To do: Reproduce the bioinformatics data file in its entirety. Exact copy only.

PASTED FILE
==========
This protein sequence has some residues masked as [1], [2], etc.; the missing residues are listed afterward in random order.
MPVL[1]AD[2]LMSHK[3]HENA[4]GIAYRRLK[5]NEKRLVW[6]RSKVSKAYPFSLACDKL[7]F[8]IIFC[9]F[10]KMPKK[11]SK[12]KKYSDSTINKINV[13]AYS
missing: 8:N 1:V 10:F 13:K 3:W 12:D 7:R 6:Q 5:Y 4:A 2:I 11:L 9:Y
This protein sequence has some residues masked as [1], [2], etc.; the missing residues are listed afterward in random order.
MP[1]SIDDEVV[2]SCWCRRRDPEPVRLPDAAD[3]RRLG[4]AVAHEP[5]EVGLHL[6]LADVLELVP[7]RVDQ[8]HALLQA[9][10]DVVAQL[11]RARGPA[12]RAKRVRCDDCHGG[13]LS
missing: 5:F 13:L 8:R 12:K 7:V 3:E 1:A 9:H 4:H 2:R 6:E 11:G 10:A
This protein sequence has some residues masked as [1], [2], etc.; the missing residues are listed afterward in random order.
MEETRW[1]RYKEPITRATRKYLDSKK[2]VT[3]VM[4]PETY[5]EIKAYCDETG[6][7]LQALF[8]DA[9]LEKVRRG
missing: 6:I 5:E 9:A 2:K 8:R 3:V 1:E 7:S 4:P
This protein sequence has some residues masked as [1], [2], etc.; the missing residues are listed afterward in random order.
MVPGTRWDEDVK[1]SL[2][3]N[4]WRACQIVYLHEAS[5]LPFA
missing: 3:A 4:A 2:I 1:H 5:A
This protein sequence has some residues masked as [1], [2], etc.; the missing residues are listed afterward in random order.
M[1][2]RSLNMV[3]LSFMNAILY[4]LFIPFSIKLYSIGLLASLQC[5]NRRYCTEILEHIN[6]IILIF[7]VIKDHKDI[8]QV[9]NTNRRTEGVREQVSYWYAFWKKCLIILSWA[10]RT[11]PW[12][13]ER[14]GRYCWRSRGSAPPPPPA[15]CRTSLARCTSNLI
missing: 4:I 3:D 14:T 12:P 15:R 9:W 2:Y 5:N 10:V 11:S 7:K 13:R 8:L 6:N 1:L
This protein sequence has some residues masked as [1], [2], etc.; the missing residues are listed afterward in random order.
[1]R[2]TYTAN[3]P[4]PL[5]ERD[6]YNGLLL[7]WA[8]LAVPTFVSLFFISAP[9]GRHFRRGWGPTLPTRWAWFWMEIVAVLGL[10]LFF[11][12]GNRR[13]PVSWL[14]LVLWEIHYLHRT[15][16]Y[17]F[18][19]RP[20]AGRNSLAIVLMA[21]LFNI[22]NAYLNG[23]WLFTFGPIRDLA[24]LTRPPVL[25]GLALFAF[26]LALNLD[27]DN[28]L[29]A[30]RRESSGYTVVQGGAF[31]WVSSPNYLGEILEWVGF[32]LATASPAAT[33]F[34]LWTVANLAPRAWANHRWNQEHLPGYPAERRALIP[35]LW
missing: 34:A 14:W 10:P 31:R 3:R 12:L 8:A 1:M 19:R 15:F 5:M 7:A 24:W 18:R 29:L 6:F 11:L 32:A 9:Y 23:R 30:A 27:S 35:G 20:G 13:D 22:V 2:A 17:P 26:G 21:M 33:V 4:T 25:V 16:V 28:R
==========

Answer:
This protein sequence has some residues masked as [1], [2], etc.; the missing residues are listed afterward in random order.
MPVL[1]AD[2]LMSHK[3]HENA[4]GIAYRRLK[5]NEKRLVW[6]RSKVSKAYPFSLACDKL[7]F[8]IIFC[9]F[10]KMPKK[11]SK[12]KKYSDSTINKINV[13]AYS
missing: 8:N 1:V 10:F 13:K 3:W 12:D 7:R 6:Q 5:Y 4:A 2:I 11:L 9:Y
This protein sequence has some residues masked as [1], [2], etc.; the missing residues are listed afterward in random order.
MP[1]SIDDEVV[2]SCWCRRRDPEPVRLPDAAD[3]RRLG[4]AVAHEP[5]EVGLHL[6]LADVLELVP[7]RVDQ[8]HALLQA[9][10]DVVAQL[11]RARGPA[12]RAKRVRCDDCHGG[13]LS
missing: 5:F 13:L 8:R 12:K 7:V 3:E 1:A 9:H 4:H 2:R 6:E 11:G 10:A
This protein sequence has some residues masked as [1], [2], etc.; the missing residues are listed afterward in random order.
MEETRW[1]RYKEPITRATRKYLDSKK[2]VT[3]VM[4]PETY[5]EIKAYCDETG[6][7]LQALF[8]DA[9]LEKVRRG
missing: 6:I 5:E 9:A 2:K 8:R 3:V 1:E 7:S 4:P
This protein sequence has some residues masked as [1], [2], etc.; the missing residues are listed afterward in random order.
MVPGTRWDEDVK[1]SL[2][3]N[4]WRACQIVYLHEAS[5]LPFA
missing: 3:A 4:A 2:I 1:H 5:A
This protein sequence has some residues masked as [1], [2], etc.; the missing residues are listed afterward in random order.
M[1][2]RSLNMV[3]LSFMNAILY[4]LFIPFSIKLYSIGLLASLQC[5]NRRYCTEILEHIN[6]IILIF[7]VIKDHKDI[8]QV[9]NTNRRTEGVREQVSYWYAFWKKCLIILSWA[10]RT[11]PW[12][13]ER[14]GRYCWRSRGSAPPPPPA[15]CRTSLARCTSNLI
missing: 4:I 3:D 14:T 12:P 15:R 9:W 2:Y 5:N 10:V 11:S 7:K 13:R 8:L 6:N 1:L
This protein sequence has some residues masked as [1], [2], etc.; the missing residues are listed afterward in random order.
[1]R[2]TYTAN[3]P[4]PL[5]ERD[6]YNGLLL[7]WA[8]LAVPTFVSLFFISAP[9]GRHFRRGWGPTLPTRWAWFWMEIVAVLGL[10]LFF[11][12]GNRR[13]PVSWL[14]LVLWEIHYLHRT[15][16]Y[17]F[18][19]RP[20]AGRNSLAIVLMA[21]LFNI[22]NAYLNG[23]WLFTFGPIRDLA[24]LTRPPVL[25]GLALFAF[26]LALNLD[27]DN[28]L[29]A[30]RRESSGYTVVQGGAF[31]WVSSPNYLGEILEWVGF[32]LATASPAAT[33]F[34]LWTVANLAPRAWANHRWNQEHLPGYPAERRALIP[35]LW
missing: 34:A 14:W 10:P 31:R 3:R 12:L 8:A 1:M 19:R 15:F 5:M 7:A 24:W 18:R 29:L 6:F 11:L 32:A 9:Y 23:R 30:A 27:S 35:G 20:G 13:D 22:V 2:A 17:P 26:G 21:M 33:V 4:T 25:V 16:V 28:R